Wednesday, September 12, 2012

So I Went Automobile Shopping...


So I went automobile shopping the other day... I know, I know, you're probably thinking “Why would you do such a silly thing as that, a man of your age..” but hear me out. Automobiles are becoming quite popular, I'm sure you've seen them around. I understand in places like Portland they're actually more popular than bicycles. There are all those public service advertisements about sharing the road and it got me to thinking that maybe I should get one of those automobile things that all the hipsters are “driving” these days.

So I cycled over to one of my local “car” dealerships to see about purchasing an automobile and what I found was quite enlightening. When I first entered the shop a young fellow there was vigorously engaged in conversation with a customer about the merits of one particular transmission brand over another, something about how the latest electronic syncromesh whosits made last year's syncromesh hopelessly obsolete and how he couldn't believe anyone would still considering driving such junk. This discussion went on for quite a few minutes so I kept myself busy by examining the various automobiles displayed in the shop. They were shiny and looked expensive and frankly I had no idea exactly made one better than the other or why I might want to select the red one over the blue one. Eventually the car fellow noticed me and asked if I had any questions. “Oh yes,” I assured him I had plenty of questions. “I'm looking to buy a car,” I began.

“NASCAR or Formula One?” the fellow queried.

“Excuse me?”

“What kind of racing are you going to do?” the man asked.

“Uhm, I wasn't thinking of racing, more like maybe driving to the store. I understand people do that?”

The man sighed. “Well,” he explained, sadly, “you could do that. I mean, some people do, but once you get a car, you'll want to race. You're really better off getting something race-worthy to start with.”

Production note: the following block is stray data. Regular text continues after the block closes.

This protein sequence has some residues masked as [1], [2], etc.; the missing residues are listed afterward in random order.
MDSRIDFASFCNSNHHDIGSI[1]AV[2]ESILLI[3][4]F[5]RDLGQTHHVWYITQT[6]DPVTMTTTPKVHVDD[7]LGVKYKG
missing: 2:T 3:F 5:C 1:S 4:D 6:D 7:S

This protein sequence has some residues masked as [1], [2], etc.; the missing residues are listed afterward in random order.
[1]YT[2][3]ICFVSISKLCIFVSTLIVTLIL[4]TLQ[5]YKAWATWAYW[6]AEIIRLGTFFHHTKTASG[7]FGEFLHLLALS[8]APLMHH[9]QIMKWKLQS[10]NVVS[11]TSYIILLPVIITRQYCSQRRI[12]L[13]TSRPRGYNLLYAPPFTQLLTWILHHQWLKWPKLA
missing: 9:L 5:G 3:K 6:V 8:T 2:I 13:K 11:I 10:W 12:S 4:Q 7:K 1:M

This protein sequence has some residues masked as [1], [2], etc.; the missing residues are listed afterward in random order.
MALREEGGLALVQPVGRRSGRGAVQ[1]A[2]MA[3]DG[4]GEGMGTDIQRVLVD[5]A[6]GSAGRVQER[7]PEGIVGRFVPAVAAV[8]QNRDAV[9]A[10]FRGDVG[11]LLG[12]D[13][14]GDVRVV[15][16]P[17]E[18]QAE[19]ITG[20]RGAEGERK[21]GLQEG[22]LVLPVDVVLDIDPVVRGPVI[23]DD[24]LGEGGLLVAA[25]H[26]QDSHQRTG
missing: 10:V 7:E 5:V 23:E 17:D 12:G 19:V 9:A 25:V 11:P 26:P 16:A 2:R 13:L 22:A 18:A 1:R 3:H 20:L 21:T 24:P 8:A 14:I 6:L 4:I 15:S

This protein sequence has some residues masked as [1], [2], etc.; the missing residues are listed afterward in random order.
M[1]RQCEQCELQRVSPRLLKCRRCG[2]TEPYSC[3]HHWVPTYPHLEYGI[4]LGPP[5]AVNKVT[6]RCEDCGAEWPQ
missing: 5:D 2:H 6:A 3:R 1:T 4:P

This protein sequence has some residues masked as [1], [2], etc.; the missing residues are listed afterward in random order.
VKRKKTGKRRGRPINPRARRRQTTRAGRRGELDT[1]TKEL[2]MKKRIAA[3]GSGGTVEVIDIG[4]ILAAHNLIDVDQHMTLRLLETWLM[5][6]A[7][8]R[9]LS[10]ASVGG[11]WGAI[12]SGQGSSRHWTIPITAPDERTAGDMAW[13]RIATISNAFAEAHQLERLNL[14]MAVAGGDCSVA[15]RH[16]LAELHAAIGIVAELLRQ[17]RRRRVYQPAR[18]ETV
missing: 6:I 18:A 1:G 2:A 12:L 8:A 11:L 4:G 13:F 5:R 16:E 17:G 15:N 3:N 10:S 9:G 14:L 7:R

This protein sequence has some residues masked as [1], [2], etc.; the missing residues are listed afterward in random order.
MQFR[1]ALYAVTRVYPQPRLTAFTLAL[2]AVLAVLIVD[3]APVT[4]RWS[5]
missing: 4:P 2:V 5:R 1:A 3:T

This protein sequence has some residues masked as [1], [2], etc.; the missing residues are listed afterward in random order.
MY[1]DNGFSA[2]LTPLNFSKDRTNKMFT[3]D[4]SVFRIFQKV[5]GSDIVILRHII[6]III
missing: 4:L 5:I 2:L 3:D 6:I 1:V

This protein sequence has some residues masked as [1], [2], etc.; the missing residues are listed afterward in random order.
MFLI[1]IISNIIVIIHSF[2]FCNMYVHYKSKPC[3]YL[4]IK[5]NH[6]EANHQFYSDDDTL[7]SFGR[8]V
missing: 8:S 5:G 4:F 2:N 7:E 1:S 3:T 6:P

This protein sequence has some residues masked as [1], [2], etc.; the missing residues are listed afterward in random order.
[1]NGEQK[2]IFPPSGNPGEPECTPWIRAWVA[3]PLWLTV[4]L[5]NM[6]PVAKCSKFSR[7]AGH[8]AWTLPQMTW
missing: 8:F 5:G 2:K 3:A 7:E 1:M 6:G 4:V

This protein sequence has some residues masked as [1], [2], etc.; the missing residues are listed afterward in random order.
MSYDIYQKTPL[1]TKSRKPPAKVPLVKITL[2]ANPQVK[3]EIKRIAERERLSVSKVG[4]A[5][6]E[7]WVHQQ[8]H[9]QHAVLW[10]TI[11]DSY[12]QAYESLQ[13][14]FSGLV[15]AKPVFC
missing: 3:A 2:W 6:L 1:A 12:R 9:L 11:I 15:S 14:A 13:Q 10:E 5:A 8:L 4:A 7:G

I could tell I was fortunate to have come into a shop staffed by a man so willing to educate me. “I'm afraid I'm rather new to this whole 'driving' thing.”

“Oh, it's quite simple,” the man assured me. “Thousands of people drive, you'll pick it right up. Here," he said, "why don't you try this one.” The man opened the door of something very red, sleek and low to the ground. I settled into the seat.

“Um, the seat isn't very comfortable,” I noted.

“Well,” the man explained, “you're not wearing driving pants. Of course, you'll want driving pants.”

“Really?” I asked. “I was thinking I'd probably just drive around in my normal clothes.”

“Oh no,” the man laughed, “you'll want driving clothes. We have a nice selection in a variety of bright colors with a variety of logos on them.”

“I see,” I said, although I wasn't quite sure that I did see.

Looking at the floor of the car I was surprised to see there was no gas pedal. “Isn't there supposed to be something I push with my foot to make it go?”

“Oh,” the man explained, “the nicer cars don't come with gas pedals. That way you can select your own. We can install a test ride gas pedal for you...” He then went on to explain the virtues of the various gas pedal systems, how they would hold my foot in the optimal driving position and that all serious drivers had such gas pedals. I could get a simple pedal if I wanted to but...

I opted for the gas pedal that the car man assured me that he himself used.

Of course, I'd want a helmet. I mean for gosh sakes, who would drive without a helmet? Didn't I value my brain?

And so I got the helmet. It was red, like the car, and made from some material developed by NASA.

It turns out the stock tires were “junk” and I'd need to upgrade those right away. When I insisted that I might park at some time the car man sighed a very heavy sigh and told me he could install a parking system in my car but it would just be an extra thing to lug around and how often was I going to park anyway? He also vigorously worked to dissuaded me from any thought of fenders or carrying luggage but I convinced him I was willing to pay extra to get these features. He looked very sad as he added these items to my bill.

In the end it was my credit card that saved me. The car man actually looked rather relieved when it was declined. “Maybe driving's not your thing,” he consoled, “it's not for everyone.”

And so I'm back on my bicycle. It has a kickstand and fenders and lights. It has a rack on the back that holds bags that carry my groceries. It's got big plain pedals that work fine with my normal shoes. It's just a bicycle and I guess it's how I'll continue getting around.

I imagine if buying a bicycle was as complicated as buying a car they wouldn't be as popular as they are now...